WAXAHACHIE — Social media wasted no time weighing in on the allegations that caused Evan Brady to submit his resignation to Waxahachie ISD late last week. Although exact details were scarce, district officials confirmed the former defensive coordinator resigned following a thorough investigation into the injury of a student.

The father of that student has since spoken with the Daily Light to help clear the air and calm the subsequent reactions.

As the Daily Light reported March 23, Brady — hired in 2016 — was “immediately placed on suspension” while the WISD Human Resources Department investigated the situation.

“Our Human Resources Department investigated the matter and accepted the resignation of Mr. Brady this afternoon (Thursday, March 23),” WISD Superintendent Jeremy Glenn previously stated. “The resignation is effective immediately. WISD has communicated relevant information surrounding the incident to the appropriate state agencies.”

John Arevalo, the father of WHS football player Adrian Arevalo, explained that he was “extremely upset” when he first heard of the March 22 incident. Even as he took his son to an area hospital for stitches, Arevalo said he felt as any father or parent would after hearing of a child being injured by an adult — protective and angry. He also noted his son required three stitches to close a laceration on the right side of his chin.

“When I first found out about the incident, I was upset that my son was injured,” Arevalo said. “Once I got there (the hospital) and found out that it was all from just playing around, I was good with it. My son has no reason to lie to me, so if he says it was good and playing and not malicious then that is what it is. After talking to, I don’t know how many, students and parents, I have heard nothing but good things about coach Brady. “

“[…] It goes back to what my son says. I believe my son. If he told me that it was an accident then it was an accident. If he told me that he (Brady) did it intentionally then, yeah, I am going to have a problem. But my son spends, I don’t know how many hours a week with these teachers, not just the coaches but the teachers, and they are going to build a rapport, and they are going to build a relationship. Through that relationship, things happen.”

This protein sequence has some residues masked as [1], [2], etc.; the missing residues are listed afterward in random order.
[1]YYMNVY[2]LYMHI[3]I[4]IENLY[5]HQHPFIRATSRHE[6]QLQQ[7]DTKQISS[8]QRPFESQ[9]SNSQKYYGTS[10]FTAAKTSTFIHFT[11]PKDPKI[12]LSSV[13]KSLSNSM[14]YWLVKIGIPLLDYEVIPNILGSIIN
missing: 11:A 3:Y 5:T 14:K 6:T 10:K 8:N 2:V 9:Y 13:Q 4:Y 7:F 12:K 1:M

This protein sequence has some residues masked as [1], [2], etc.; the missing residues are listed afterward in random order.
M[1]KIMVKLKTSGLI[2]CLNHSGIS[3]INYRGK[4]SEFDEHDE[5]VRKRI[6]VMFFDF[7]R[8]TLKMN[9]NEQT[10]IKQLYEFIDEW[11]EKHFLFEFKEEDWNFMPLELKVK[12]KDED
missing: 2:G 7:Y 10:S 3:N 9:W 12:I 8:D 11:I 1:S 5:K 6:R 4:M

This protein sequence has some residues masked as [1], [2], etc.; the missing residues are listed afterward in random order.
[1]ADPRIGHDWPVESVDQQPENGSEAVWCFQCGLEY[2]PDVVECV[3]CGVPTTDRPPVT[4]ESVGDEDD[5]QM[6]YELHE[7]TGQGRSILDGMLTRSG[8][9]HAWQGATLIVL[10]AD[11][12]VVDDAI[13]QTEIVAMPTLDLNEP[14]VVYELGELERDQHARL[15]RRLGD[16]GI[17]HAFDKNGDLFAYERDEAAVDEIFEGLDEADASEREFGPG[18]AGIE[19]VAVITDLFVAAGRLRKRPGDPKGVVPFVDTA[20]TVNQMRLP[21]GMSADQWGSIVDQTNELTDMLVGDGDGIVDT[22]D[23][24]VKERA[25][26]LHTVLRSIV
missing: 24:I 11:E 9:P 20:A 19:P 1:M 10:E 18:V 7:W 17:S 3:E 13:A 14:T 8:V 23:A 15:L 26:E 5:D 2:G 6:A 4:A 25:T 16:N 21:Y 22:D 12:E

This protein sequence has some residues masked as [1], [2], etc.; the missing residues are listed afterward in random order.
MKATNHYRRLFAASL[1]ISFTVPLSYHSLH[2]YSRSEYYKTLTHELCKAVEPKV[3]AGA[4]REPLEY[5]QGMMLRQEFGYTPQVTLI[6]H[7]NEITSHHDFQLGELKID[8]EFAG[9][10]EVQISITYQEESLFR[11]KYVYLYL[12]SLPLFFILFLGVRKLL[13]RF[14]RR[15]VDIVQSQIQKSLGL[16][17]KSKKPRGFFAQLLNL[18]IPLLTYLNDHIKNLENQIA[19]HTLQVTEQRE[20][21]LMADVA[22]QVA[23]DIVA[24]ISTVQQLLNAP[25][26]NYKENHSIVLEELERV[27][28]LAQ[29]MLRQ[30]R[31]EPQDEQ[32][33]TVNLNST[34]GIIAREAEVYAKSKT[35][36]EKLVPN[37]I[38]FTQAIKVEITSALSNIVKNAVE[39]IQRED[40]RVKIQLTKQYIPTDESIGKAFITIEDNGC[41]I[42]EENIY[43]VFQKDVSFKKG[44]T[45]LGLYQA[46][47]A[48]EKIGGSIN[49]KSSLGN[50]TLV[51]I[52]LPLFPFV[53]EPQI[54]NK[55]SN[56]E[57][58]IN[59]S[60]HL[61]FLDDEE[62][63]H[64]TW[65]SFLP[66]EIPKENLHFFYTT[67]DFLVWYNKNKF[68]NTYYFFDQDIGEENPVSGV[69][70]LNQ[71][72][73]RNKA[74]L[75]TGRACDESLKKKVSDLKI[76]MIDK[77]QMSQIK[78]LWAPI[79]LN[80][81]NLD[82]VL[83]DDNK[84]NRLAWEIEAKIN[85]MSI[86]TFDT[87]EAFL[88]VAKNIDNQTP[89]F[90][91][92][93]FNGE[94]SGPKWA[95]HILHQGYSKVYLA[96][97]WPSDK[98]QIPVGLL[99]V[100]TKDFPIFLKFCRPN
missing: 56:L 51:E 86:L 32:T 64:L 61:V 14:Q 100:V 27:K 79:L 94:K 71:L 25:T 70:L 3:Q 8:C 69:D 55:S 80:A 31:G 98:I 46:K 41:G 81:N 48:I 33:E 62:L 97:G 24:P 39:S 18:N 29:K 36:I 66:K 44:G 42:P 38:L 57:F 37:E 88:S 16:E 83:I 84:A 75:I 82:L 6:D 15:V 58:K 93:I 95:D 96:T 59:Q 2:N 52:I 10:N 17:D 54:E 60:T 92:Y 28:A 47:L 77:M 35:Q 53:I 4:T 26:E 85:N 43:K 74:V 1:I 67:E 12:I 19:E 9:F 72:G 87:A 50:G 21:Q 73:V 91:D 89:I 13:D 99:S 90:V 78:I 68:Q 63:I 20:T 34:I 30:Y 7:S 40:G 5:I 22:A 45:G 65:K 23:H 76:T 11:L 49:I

Arevalo explained that when “things happen” it does not just refer to the “horseplay” that occurred between Brady and his son, but that the relationship can lead to “a joke or the teacher might say ‘hey, I heard that your brother is sick’ and just things like that.” The father also noted he is aware of the heightened set of standards for which an educator, coach or school administrator is required to follow by the State of Texas.

In Chapter 247 of the Texas Administrative Code, Standard 3.2 of the Educator’s Code of Ethics states “the educator shall not intentionally, knowingly, or recklessly treat a student or minor in a manner that adversely affects or endangers the learning, physical health, mental health, or safety of the student or minor.”

Arevalo explained he has told his son, and all of his children, “There is a line that I feel that no child should cross with an adult, whether it is a teacher or the mailman or whatever. There is a line that you do not cross in a friendship that could put either one of you in jeopardy of getting hurt or any kind of allegations put against you. Not only will [my son] learn from this, but I am sure a lot of other people from up there at the school will, too.”

Arevalo made it clear that there is no animosity between his family and Brady. In fact, he explained that he and the former coach have had a couple of lengthy conversations about the incident and are completely at peace with the actions that occurred. He also stated he feels the incident “was not malicious.”

When asked by his father if he was mad at Brady, who declined to comment, Adrian stated, “No.”


Travis M. Smith, @Travis5mith

(469) 517-1470